Little details are BIG. I signed in at the office and walked down the hall, gazing fondly at pages taped to walls, grouped by classroom, thickly-penciled letters sprawling above and below that distinctive blue-lined paper, with red dots splitting each line. The mashed-potatoes-and-baking-bread smell led me to the cafeteria, filled with mostly empty metal folding chairs.
“Whew!” I took a seat on the front row. Waiting for fifteen minutes was a small price to ensure Haskell saw me. I touched the gold-plated spiral pin clipped to the neck of my tank top and tugged my long skort forward to cover more of two pudgy knees. Haskell would think I was gorgeous, that was all that mattered.
I talked with the mom who joined me on the front row, musing that she was about the age of my daughter, who had to work this morning. Then, students filed in, class by class, the principal welcomed everyone to the award ceremony, and called the two kindergarten classes to the stage.
Haskell was the twelfth kindergartner in line. When he turned around, wide eyes searching the audience, I stuck my hand up high and waved. He smiled a tight, close-lipped smile and waved back, lifting his hand just above his waist.
“Had the teacher told them not to wave?” I wondered.
Then Haskell touched his neck, at the spot where I wore the pin and smiled the wide, full-hearted smile I loved. Tears sprang to my eyes as I touched my hand to the clip at my neck, nodded, and gave him two thumbs-up. After he had spotted that clip in Nana’s joo-ree box a few months ago, I had worn it, whenever he asked, which was often, and wherever he wanted, which included the gym and the grocery, and while vacuuming, delighted that he wanted to decorate his Nana.
“Thank You, Lord, that I remembered this little detail. It is huge to him!”
Teach me gratitude, Lord, for Your daily attention to details of my life. As I drove back home, I reflected on what I remembered of Psalm 37:23, that God busies himself with the steps of the righteous. When I got home, I looked it up:
“The steps of a [good] man are directed and established by the Lord when He delights in his way [and He busies Himself with his every step]. (Psalm 37:23, AMPC)
“Oh, Father” I said. “I was overjoyed when Haskell noticed I had worn our special pin. His smiling face said ‘Thank you, thank you, thank you, Nana!’ Father, help me remember to thank You, with my whole heart and a big smile, for the countless details of everyday life You prepare just for me, like songs on the radio, a text from a friend and smiles from strangers, just when I need them. You truly do arrange every detail of the life we share, don’t You, Lord?”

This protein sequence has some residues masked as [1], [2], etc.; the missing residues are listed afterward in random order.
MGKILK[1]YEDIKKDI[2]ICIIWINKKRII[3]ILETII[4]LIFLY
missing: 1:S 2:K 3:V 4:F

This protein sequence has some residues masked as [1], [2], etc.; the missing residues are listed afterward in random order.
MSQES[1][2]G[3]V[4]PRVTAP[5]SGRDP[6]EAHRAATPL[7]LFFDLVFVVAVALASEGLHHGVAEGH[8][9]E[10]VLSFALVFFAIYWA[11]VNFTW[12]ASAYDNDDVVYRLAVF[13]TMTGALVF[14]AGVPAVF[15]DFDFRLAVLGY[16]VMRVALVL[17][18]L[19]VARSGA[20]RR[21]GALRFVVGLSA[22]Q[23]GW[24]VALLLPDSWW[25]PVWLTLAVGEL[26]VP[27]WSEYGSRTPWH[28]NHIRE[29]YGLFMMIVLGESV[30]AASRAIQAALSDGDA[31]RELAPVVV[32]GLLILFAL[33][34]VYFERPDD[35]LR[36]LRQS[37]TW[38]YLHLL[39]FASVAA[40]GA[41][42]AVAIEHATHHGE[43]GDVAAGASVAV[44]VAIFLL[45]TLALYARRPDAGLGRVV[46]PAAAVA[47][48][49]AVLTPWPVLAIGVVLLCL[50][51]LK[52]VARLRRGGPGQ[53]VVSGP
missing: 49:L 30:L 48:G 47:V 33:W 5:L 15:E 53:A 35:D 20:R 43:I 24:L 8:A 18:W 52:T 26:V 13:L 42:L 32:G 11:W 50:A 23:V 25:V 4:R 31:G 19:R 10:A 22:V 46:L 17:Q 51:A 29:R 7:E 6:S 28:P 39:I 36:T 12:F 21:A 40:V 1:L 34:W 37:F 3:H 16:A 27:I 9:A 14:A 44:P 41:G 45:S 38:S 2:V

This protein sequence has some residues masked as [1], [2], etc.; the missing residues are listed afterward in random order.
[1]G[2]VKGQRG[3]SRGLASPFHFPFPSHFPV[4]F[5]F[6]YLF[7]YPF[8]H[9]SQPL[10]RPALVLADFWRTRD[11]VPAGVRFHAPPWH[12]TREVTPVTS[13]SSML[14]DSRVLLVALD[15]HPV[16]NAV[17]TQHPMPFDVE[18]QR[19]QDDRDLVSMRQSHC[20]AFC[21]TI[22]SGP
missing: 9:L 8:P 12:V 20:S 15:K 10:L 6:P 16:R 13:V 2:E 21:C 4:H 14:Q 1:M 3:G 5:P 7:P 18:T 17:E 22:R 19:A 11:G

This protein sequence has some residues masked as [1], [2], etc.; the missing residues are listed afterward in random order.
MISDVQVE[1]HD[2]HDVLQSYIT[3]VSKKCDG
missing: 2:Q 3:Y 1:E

Teach me gratitude, Lord, for Your new mercies that come every day. “And make me more mindful for the big things You give day after day, like the breath of life, food, a home, a loving family, and most of all the privilege of knowing You. Truly, Father, Your faithfulness is great, just like You show us in Lamentations 3:22-23, “Because of the LORD’s great love we are not consumed, for his compassions never fail. They are new every morning; great is your faithfulness.”
I paused, seeing the dining table of my childhood, Daddy at the head of the table, orange knotty pine wall behind him, lengthening late afternoon shadows visible through the window, the view partly obscured by drapes embossed with turquoise flowers. Daddy taught us to thank Mother for supper, and my two brothers and I did, in our own words, and, as I recall, using the same words each time – “Thanks Mother. It was good.” “Thank you, Mother. ‘ppreciate it.” and “Thank you, Mother, for a good supper.” She had always smiled and given each of us a sincere “You’re welcome!”
“But how much more would she have appreciated our thanks,” I pondered, “If we had said, ‘The meatloaf was great tonight!’ or ‘Your biscuits and gravy are the best!’ or ‘That fried chicken was sooo good!”
She never got tired of hearing us thank her, and You never get tired of hearing us thank You either, do you Lord? So thank You, Father, again, for my family, thank You that I have a car to drive to Haskell’s school, thank You . . . “
Teach me gratitude that You are the loving Father who teaches us. I sat at my desk and opened the three Bibles I use most often when I write. I wanted to check my memory. As I read verse 22, I saw it was connected to verse 23. Psalm 37:22-23 said:
- (New Living) “The Lord directs the steps of the godly. He delights in every detail of their lives. Though they stumble, they will never fall, for the LORD holds them by the hand.”